A: I hope these are licensed contractors that you hired. Knowing your mother used the company for years is a great start, but you need to check the company's license and complaint record before you sign up for major work like this. Now that it's done, you still need to find out if the company is licensed. If so, file a complaint with the government agency that issues the license. If the company is not licensed, file complaints with your local BBB, and county and state consumer protection offices. Send a certified copy of each complaint letter to the company so they know you're serious and often that is enough to get them to fix the problem.
We like to travel and have a Delta Skymiles AMEX, on which we pay the full balance each month. But some places don't accept AMEX. What VISA card would you recommend?
~EW: Sevierville, TN
I'm a fellow traveler, so I applaud your efforts to get the most mileage (literally!) out of your credit cards. As a journalist, I can't recommend individual companies' products. But I can tell you that there ARE Visa cards out there with just as many perks and pluses as Amex cards. That was not always the case, but in the last couple of years both Visa and Mastercard have really enhanced their programs to compete. When you're shopping around, look for a card that awards you points you can use on MULTIPLE different airlines. Some even have NO blackout dates! Also be on the look out for a card company that will let you buy miles for a small fee or will advance you the miles if you don't have quite enough for a trip you want to take. Bon Voyage!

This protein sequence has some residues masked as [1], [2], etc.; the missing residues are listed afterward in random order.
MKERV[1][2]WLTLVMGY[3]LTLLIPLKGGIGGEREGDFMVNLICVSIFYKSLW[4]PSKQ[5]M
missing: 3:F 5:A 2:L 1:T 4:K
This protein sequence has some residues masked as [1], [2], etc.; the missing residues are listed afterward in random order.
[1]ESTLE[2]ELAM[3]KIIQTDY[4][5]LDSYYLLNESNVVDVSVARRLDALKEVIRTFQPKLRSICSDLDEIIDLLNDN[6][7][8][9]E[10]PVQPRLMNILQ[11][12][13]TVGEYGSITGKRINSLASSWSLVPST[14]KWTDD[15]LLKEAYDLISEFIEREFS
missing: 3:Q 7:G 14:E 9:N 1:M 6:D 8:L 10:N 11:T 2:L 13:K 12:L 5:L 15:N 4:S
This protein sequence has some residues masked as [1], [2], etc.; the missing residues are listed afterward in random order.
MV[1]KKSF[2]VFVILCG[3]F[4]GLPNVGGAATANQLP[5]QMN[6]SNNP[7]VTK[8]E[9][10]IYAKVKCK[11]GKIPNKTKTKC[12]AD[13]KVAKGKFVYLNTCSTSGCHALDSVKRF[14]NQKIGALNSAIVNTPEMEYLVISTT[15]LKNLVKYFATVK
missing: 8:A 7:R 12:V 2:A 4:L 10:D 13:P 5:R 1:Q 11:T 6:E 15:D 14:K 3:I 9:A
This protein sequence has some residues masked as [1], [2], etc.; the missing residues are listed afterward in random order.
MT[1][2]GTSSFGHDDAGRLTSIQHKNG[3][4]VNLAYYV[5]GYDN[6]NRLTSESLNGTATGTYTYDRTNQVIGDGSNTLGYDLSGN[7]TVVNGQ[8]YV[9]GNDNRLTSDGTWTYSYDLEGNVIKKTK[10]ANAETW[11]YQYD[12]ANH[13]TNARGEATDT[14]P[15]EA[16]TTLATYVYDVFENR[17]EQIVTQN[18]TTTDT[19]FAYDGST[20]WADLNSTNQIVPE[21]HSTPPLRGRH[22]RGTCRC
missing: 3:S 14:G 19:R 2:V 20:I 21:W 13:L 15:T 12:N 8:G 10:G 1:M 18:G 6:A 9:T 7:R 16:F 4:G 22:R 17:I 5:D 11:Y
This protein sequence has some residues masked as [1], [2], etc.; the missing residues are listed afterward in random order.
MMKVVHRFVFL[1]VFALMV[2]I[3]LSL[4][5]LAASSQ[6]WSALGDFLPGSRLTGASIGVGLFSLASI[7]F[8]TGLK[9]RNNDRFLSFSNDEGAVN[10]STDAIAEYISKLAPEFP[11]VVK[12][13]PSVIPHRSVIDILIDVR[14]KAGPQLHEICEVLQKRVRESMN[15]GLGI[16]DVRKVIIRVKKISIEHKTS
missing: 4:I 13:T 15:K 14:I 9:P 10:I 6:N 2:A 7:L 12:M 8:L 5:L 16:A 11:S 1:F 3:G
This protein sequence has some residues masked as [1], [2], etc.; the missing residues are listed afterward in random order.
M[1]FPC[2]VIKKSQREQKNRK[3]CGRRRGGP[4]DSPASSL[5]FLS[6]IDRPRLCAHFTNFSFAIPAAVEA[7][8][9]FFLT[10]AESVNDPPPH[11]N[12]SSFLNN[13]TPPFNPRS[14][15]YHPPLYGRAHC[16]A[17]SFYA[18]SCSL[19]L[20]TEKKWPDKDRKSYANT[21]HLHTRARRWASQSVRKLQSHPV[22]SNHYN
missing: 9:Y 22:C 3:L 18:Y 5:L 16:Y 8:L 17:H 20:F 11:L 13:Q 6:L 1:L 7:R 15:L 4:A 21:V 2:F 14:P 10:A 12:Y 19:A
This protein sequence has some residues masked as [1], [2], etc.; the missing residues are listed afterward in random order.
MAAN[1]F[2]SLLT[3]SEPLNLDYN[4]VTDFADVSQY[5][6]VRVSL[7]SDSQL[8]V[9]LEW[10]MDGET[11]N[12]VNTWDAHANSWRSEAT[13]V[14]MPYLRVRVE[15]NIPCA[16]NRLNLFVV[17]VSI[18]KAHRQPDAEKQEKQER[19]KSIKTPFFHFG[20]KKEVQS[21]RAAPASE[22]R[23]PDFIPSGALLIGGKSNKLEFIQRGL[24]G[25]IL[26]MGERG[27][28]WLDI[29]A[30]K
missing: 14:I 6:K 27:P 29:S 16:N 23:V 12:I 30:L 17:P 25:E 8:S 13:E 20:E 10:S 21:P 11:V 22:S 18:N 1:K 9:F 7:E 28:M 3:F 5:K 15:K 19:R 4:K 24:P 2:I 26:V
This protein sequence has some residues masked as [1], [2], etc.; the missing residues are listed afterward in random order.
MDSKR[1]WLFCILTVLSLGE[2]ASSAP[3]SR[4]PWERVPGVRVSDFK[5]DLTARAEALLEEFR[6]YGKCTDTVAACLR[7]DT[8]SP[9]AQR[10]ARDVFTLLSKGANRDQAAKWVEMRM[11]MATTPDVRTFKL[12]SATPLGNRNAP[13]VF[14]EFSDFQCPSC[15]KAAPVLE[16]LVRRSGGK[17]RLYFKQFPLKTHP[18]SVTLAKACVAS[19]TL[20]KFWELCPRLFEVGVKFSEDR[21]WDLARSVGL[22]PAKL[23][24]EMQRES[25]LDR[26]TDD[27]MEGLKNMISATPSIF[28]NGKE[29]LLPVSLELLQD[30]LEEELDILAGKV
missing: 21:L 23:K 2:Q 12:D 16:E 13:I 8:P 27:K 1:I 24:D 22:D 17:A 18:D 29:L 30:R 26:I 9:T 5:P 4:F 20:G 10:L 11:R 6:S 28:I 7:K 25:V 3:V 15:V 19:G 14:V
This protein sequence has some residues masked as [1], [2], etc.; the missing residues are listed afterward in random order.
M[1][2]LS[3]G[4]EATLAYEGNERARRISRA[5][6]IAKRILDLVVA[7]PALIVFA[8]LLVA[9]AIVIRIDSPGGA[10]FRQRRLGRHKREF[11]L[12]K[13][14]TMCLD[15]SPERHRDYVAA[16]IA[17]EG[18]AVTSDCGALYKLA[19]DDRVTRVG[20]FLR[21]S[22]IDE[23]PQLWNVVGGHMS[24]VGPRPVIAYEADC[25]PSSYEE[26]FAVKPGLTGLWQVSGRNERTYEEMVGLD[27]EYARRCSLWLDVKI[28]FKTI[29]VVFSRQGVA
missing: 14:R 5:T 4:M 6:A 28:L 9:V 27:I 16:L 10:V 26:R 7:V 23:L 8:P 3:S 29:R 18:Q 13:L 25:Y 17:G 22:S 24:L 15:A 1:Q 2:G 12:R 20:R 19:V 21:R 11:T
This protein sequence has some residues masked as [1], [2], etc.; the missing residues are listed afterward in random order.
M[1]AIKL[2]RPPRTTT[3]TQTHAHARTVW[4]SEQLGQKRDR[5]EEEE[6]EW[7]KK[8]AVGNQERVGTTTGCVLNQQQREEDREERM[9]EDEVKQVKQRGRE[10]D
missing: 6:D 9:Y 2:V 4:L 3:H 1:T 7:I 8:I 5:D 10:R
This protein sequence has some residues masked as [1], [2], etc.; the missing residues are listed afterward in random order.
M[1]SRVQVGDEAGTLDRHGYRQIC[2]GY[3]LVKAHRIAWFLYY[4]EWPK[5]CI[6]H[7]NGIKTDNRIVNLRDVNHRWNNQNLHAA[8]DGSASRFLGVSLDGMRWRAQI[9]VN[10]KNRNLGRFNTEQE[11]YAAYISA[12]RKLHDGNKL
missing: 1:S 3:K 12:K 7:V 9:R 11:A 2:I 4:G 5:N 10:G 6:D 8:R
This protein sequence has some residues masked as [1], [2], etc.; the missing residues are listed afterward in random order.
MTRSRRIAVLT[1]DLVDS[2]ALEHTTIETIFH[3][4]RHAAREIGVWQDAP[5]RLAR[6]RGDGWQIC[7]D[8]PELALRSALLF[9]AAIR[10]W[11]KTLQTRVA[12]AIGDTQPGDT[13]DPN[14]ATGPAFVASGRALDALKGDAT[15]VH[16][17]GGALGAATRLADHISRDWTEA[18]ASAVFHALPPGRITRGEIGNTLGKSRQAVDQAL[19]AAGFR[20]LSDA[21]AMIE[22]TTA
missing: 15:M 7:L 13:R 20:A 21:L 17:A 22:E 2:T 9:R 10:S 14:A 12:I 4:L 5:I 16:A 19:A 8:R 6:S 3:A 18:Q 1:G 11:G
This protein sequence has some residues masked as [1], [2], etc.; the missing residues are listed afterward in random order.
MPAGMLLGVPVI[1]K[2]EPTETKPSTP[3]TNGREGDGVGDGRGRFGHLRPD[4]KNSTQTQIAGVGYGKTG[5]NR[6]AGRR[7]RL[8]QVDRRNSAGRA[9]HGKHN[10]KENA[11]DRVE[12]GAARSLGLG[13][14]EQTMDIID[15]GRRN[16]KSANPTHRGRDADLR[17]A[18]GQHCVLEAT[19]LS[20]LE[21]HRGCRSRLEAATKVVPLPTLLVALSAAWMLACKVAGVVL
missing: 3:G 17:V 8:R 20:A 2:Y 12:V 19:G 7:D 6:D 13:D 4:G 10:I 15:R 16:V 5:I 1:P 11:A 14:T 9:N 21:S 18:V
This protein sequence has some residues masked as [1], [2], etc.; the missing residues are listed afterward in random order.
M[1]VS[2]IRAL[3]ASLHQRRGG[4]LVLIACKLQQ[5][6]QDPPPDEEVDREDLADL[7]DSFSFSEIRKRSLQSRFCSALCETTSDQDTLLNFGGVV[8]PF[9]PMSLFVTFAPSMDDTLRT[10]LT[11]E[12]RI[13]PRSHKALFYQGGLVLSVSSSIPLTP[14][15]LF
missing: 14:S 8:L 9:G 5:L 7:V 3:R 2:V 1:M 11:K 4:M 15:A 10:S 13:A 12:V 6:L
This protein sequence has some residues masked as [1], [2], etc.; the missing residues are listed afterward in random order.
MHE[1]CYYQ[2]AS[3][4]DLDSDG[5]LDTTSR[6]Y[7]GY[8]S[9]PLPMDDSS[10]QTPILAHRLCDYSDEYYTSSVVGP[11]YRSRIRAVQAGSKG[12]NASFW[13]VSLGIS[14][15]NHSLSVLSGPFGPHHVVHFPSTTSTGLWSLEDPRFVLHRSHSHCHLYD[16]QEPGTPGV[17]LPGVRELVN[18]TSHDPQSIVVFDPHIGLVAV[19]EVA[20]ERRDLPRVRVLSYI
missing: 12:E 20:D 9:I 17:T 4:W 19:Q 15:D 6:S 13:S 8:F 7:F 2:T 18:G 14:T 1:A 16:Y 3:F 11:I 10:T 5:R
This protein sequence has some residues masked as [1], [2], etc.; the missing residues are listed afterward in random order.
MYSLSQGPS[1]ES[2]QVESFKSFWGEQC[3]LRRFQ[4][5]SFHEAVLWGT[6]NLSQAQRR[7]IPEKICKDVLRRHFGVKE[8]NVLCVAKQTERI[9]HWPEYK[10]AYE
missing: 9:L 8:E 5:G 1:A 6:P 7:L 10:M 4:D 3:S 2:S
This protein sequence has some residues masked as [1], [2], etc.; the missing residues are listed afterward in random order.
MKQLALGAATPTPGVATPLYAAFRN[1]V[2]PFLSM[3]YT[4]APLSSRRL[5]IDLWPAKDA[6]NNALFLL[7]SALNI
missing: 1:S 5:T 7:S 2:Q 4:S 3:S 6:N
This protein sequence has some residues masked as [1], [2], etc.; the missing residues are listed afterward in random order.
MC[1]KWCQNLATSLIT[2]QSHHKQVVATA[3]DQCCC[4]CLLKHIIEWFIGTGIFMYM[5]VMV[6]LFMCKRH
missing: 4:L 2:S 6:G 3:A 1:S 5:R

I purchased a stove recently. I also ordered accessories with it. When the stove was delivered, I found that the accessories did not fit. Two weeks later a factory rep came to the house and informed us that they did not make the accessories
for the stove we ordered. We then asked the retailer to exchange the stove for one that would use the accessories we ordered. The retailer told us that we used the stove so they would not exchange it. If we had been told that the accessories would not fit the stove we ordered we would have ordered the other stove. If you can not help with this problem could you direct me to someone who can?
~AS: Glenside, PA
A: The Association of Home Appliance Manufacturers mediates disputes about appliances. www.aham.org or 202-872-5955. If it turns out that your dispute is with the local store that sold you the stove, file a complaint with the Better Business Bureau and your county and state consumer protection offices. Again, make sure the company knows you are taking this step. Hopefully they will respond by solving your problem to protect their reputation.
My niece purchased sunglasses not even a week ago. The next day the color was starting to fade. She went back to where she purchased them and complained about what happened and requested a refund. The clerk said "we can't not offer a refund because they are not in the original condition". So I went there and I requested a refund, but the store manager said it was a "factory defect" so no refund. I'm more concerned about justice. If you have any ideas, please advise me.
~DC: Los Angeles, CA
A: Guess what? The sunglass store is breaking the law! Even if the product you buy doesn't come with a written warranty, you are still covered by some unwritten warranties guaranteed by the federal government. The first is called an "implied warranty of merchantability" which basically means that a product must do what it's supposed to do. In other words, a blender must blend and a car must drive and sunglasses must block out the sun. If the item you buy turns out to be defective, even if the seller has a "no returns" policy, you may be able to return it anyway. There's also an unwritten warranty called a "warranty of fitness for a particular purpose," like when a salesperson says a sleeping bag is suitable for zero degree weather. These unwritten warranties apply unless the product is marked "as is" when you buy it.